They say gambling never pays, but when John Montagu, 4th Earl of Sandwich around 1762 asked for food to be brought to him during an epic gaming session and his inventive chef rustled up slices of meat between bread, the jackpot was hit for lunches across the land for centuries to come.

I read recently that we buy more than 3,500,000,000 sandwiches a year and that of course doesn’t take into account the myriad lunch boxes made up, late night supper sandwiches, breakfast butties, picnics and quick snacks that are rustled up at home.

British Sandwich week has become an annual thing and this year it was May 20-26. There are awards, there are new designs - no more are we content as a nation to just slap a bit of cheese and pickle between two slices of sliced white and chow down. We demand artisan bread, exotic fillings, something to tingle and tantalise the taste buds such that the humble sandwich is so often anything but.

In Waterloo Tea this week, one sandwich took me to Vietnam in the form of an aubergine banh mi with zingy pickled vegetables and a tofu aioli. At my little Royal Wedding ‘do’ recently, Jane whipped up a plate of delicious smoked salmon sandwiches on the fluffiest bread with a squeeze of lemon and crunch of black pepper. My taste buds were right there in St George’s Chapel. I have waxed lyrical in this column about my deep love for a fish finger sandwich, with crispy lettuce and cool mayonnaise – that mix of crunch, cold, creamy a veritable butterfly disco on the tongue.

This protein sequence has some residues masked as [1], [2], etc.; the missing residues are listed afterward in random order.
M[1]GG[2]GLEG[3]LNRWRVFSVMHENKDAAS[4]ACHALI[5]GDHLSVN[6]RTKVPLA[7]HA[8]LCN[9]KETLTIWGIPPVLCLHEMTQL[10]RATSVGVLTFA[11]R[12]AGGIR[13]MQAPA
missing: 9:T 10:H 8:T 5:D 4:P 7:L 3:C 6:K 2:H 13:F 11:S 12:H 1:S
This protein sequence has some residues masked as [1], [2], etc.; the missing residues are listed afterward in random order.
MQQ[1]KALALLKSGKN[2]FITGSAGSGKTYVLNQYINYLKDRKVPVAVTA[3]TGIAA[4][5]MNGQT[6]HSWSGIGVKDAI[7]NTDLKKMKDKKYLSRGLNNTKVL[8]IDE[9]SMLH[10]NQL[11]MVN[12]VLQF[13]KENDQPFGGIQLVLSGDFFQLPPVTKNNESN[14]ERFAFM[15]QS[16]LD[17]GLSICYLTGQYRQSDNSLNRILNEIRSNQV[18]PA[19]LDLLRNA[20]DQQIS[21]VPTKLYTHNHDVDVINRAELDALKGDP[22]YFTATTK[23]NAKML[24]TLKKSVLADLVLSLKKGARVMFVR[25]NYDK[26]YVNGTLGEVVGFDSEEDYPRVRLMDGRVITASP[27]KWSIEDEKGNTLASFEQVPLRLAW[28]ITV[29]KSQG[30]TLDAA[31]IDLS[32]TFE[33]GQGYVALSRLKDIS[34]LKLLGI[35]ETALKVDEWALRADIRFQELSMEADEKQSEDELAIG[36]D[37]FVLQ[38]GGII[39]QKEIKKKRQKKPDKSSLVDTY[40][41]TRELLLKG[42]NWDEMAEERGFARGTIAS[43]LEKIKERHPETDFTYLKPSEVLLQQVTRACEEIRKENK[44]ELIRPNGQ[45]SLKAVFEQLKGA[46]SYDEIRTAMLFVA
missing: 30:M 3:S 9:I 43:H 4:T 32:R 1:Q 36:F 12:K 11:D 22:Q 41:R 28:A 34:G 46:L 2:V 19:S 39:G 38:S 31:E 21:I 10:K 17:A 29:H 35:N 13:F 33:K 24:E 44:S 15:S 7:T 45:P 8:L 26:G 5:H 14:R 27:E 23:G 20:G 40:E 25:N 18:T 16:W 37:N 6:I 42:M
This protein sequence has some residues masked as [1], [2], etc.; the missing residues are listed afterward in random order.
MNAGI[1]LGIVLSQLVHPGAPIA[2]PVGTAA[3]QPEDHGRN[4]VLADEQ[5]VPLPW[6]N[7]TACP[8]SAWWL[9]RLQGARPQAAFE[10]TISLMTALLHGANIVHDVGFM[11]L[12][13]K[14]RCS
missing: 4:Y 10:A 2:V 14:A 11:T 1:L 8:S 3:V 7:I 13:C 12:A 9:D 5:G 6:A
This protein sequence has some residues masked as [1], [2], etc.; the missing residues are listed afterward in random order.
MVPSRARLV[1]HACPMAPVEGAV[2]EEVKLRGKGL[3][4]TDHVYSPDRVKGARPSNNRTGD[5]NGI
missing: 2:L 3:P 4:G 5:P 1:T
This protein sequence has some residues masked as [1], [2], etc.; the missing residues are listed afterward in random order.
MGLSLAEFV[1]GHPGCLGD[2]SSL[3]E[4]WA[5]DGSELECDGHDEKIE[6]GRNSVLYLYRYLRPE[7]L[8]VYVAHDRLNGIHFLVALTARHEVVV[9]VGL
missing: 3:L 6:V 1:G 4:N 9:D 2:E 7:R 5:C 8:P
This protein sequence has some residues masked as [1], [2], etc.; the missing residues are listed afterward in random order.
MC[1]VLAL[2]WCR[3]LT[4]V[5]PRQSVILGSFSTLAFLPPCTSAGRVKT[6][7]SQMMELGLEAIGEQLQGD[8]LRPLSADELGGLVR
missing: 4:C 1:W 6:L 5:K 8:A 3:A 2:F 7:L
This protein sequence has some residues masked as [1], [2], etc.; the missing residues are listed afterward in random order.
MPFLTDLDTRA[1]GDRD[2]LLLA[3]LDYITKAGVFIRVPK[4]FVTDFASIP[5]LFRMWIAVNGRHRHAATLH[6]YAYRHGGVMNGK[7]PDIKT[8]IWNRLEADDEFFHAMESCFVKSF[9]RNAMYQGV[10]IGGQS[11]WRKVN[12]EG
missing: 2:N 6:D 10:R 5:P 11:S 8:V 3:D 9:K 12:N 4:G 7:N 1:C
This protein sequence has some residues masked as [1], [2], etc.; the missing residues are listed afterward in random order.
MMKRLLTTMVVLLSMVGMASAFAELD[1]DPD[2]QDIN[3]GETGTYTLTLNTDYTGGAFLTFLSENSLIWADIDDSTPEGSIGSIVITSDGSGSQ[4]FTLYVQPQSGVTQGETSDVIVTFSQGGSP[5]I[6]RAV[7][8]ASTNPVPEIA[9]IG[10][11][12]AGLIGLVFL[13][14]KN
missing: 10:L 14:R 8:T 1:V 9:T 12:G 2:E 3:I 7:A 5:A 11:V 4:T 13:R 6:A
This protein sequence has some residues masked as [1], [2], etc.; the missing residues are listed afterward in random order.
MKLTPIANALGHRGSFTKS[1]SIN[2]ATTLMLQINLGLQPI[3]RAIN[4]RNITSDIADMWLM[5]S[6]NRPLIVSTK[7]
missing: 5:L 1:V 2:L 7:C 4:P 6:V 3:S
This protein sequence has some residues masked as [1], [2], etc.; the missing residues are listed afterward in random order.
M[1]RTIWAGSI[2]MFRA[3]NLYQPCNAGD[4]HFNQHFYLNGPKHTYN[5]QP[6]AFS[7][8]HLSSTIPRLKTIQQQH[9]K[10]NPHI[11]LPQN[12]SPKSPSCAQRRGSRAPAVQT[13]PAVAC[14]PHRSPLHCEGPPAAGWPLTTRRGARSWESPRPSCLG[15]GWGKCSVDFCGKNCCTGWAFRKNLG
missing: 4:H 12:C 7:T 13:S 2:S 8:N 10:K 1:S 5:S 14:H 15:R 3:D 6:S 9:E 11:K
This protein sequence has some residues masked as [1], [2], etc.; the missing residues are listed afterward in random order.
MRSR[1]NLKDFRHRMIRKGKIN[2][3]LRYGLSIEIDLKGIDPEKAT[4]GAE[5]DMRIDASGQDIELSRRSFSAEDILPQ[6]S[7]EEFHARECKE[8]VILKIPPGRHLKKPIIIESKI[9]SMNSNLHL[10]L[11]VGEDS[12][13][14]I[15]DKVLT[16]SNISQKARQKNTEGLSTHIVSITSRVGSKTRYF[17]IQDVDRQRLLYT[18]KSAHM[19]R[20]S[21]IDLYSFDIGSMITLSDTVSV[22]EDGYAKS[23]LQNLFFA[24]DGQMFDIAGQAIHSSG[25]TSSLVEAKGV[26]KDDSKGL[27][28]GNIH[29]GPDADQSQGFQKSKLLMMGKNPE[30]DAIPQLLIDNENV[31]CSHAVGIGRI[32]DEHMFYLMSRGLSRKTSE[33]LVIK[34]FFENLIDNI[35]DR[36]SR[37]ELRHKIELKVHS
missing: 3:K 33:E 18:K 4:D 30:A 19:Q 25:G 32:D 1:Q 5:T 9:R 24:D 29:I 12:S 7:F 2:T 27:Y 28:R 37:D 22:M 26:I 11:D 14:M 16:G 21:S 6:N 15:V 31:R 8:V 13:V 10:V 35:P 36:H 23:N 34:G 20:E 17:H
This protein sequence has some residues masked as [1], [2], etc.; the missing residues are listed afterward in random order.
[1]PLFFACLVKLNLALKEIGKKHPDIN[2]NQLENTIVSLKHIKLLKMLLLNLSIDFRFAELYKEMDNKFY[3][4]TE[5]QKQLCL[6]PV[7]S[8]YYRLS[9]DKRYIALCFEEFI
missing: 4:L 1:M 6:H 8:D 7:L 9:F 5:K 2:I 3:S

My daughter would live on sandwiches. Trips to America have imbued her with a deep love for ‘peanut butter and jelly’ which makes me feel vaguely 'eurgh', but peanut butter is good for her and it is a brilliant first foodstuff for getting children interested in making themselves something to nourish them and sets them on a road to looking after themselves. She is yet to perfect clearing the kitchen surface of crumbs, washing up or taking her plate anywhere near the sink when she’s finished eating, but she will make food and to that end, I rejoice.

I wondered if we would start to fall out of love with sandwiches as we become more interested in low-carb and gluten-free and there are countless competitors for our affections when it comes to snacks and savouries, but the boundless adaptability of a sandwich seems to mean we keep returning. It is portable, it can be healthy, packed with flavour, it can even be sociable evidenced by the popularity of any Subway cafe, the one in Penarth being a favourite with my children and to my mind a better option than some of the take-away choices that they could request.

So sandwich, I salute you and your adaptable, tasty glory, long may you reign and now lunch time beckons and I think I shall rustle one up and munch it with gusto.